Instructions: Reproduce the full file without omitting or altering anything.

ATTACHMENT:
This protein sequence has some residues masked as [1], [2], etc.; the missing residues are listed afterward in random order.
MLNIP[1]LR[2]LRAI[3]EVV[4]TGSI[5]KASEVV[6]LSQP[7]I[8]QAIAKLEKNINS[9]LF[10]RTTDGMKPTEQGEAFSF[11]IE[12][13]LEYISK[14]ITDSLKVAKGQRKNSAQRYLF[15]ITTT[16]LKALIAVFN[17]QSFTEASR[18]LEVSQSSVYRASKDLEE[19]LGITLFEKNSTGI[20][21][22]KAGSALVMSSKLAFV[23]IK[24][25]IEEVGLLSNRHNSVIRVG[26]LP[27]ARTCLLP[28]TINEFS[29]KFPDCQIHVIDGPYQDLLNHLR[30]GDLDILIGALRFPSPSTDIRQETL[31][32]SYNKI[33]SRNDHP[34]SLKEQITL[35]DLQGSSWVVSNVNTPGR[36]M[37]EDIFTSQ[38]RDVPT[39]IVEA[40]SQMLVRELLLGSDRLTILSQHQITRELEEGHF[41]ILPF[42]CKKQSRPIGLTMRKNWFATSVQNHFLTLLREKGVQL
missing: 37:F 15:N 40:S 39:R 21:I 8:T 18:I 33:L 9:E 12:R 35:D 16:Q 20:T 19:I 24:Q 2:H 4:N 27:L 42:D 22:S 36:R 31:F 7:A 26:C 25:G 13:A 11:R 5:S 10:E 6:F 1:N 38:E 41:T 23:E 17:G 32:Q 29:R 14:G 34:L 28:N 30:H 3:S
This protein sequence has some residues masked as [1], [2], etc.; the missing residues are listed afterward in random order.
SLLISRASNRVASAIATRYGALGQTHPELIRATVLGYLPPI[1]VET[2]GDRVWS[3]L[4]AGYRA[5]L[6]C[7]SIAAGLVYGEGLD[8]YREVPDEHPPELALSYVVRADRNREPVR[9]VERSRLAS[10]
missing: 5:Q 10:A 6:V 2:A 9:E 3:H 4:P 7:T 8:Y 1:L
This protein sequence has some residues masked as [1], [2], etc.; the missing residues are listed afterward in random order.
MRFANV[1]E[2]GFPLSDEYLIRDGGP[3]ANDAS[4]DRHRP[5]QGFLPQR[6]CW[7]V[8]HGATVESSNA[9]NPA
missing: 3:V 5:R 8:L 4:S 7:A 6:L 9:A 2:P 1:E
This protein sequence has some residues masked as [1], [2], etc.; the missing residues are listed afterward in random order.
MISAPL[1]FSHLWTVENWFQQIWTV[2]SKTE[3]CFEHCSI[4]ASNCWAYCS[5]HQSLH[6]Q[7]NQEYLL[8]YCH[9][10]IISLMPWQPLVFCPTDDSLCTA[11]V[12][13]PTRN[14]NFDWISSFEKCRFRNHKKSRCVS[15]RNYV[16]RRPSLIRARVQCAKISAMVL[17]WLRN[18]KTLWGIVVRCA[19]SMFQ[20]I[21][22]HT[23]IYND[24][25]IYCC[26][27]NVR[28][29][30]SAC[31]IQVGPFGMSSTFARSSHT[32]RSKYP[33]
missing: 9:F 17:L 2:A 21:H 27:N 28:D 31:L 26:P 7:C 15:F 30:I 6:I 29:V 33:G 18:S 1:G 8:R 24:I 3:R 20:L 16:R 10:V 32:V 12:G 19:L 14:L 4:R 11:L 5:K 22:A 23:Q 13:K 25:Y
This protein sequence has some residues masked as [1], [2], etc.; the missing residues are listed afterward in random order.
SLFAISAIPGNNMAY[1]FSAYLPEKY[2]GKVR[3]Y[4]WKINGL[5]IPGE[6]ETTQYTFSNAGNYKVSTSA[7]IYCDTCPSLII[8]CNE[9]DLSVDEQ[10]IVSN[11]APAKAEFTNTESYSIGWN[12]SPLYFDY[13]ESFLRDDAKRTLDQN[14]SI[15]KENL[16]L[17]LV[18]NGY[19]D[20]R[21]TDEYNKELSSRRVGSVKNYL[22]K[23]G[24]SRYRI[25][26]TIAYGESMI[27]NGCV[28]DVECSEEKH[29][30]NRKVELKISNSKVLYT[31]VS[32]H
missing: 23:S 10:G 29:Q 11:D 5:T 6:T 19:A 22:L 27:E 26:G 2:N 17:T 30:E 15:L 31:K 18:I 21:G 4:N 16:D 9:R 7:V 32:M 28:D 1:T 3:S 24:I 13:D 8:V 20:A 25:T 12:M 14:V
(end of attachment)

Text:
This protein sequence has some residues masked as [1], [2], etc.; the missing residues are listed afterward in random order.
MLNIP[1]LR[2]LRAI[3]EVV[4]TGSI[5]KASEVV[6]LSQP[7]I[8]QAIAKLEKNINS[9]LF[10]RTTDGMKPTEQGEAFSF[11]IE[12][13]LEYISK[14]ITDSLKVAKGQRKNSAQRYLF[15]ITTT[16]LKALIAVFN[17]QSFTEASR[18]LEVSQSSVYRASKDLEE[19]LGITLFEKNSTGI[20][21][22]KAGSALVMSSKLAFV[23]IK[24][25]IEEVGLLSNRHNSVIRVG[26]LP[27]ARTCLLP[28]TINEFS[29]KFPDCQIHVIDGPYQDLLNHLR[30]GDLDILIGALRFPSPSTDIRQETL[31][32]SYNKI[33]SRNDHP[34]SLKEQITL[35]DLQGSSWVVSNVNTPGR[36]M[37]EDIFTSQ[38]RDVPT[39]IVEA[40]SQMLVRELLLGSDRLTILSQHQITRELEEGHF[41]ILPF[42]CKKQSRPIGLTMRKNWFATSVQNHFLTLLREKGVQL
missing: 37:F 15:N 40:S 39:R 21:I 8:T 18:I 33:L 9:E 12:R 35:D 16:Q 20:T 19:I 24:Q 2:H 4:N 27:L 42:D 22:S 36:R 31:F 7:A 26:C 25:G 13:A 11:R 5:S 10:E 6:F 1:N 38:E 41:T 23:E 17:G 32:Q 29:R 14:G 34:L 28:N 30:H 3:S
This protein sequence has some residues masked as [1], [2], etc.; the missing residues are listed afterward in random order.
SLLISRASNRVASAIATRYGALGQTHPELIRATVLGYLPPI[1]VET[2]GDRVWS[3]L[4]AGYRA[5]L[6]C[7]SIAAGLVYGEGLD[8]YREVPDEHPPELALSYVVRADRNREPVR[9]VERSRLAS[10]
missing: 5:Q 10:A 6:V 2:A 9:E 3:H 4:P 7:T 8:Y 1:L
This protein sequence has some residues masked as [1], [2], etc.; the missing residues are listed afterward in random order.
MRFANV[1]E[2]GFPLSDEYLIRDGGP[3]ANDAS[4]DRHRP[5]QGFLPQR[6]CW[7]V[8]HGATVESSNA[9]NPA
missing: 3:V 5:R 8:L 4:S 7:A 6:L 9:A 2:P 1:E
This protein sequence has some residues masked as [1], [2], etc.; the missing residues are listed afterward in random order.
MISAPL[1]FSHLWTVENWFQQIWTV[2]SKTE[3]CFEHCSI[4]ASNCWAYCS[5]HQSLH[6]Q[7]NQEYLL[8]YCH[9][10]IISLMPWQPLVFCPTDDSLCTA[11]V[12][13]PTRN[14]NFDWISSFEKCRFRNHKKSRCVS[15]RNYV[16]RRPSLIRARVQCAKISAMVL[17]WLRN[18]KTLWGIVVRCA[19]SMFQ[20]I[21][22]HT[23]IYND[24][25]IYCC[26][27]NVR[28][29][30]SAC[31]IQVGPFGMSSTFARSSHT[32]RSKYP[33]
missing: 9:F 17:L 2:A 21:H 27:N 28:D 31:L 26:P 7:C 15:F 30:I 6:I 29:V 33:G 18:S 1:G 8:R 24:I 3:R 20:L 16:R 10:V 32:V 12:G 19:L 14:L 4:R 11:L 5:K 22:A 23:Q 13:K 25:Y
This protein sequence has some residues masked as [1], [2], etc.; the missing residues are listed afterward in random order.
SLFAISAIPGNNMAY[1]FSAYLPEKY[2]GKVR[3]Y[4]WKINGL[5]IPGE[6]ETTQYTFSNAGNYKVSTSA[7]IYCDTCPSLII[8]CNE[9]DLSVDEQ[10]IVSN[11]APAKAEFTNTESYSIGWN[12]SPLYFDY[13]ESFLRDDAKRTLDQN[14]SI[15]KENL[16]L[17]LV[18]NGY[19]D[20]R[21]TDEYNKELSSRRVGSVKNYL[22]K[23]G[24]SRYRI[25][26]TIAYGESMI[27]NGCV[28]DVECSEEKH[29][30]NRKVELKISNSKVLYT[31]VS[32]H
missing: 23:S 10:G 29:Q 11:D 5:T 6:T 19:A 22:L 27:E 26:G 2:N 17:T 30:E 15:L 31:K 18:I 21:G 4:N 16:D 9:R 7:V 32:M 28:D 1:T 3:S 24:I 13:D 8:V 20:A 25:T 12:M 14:V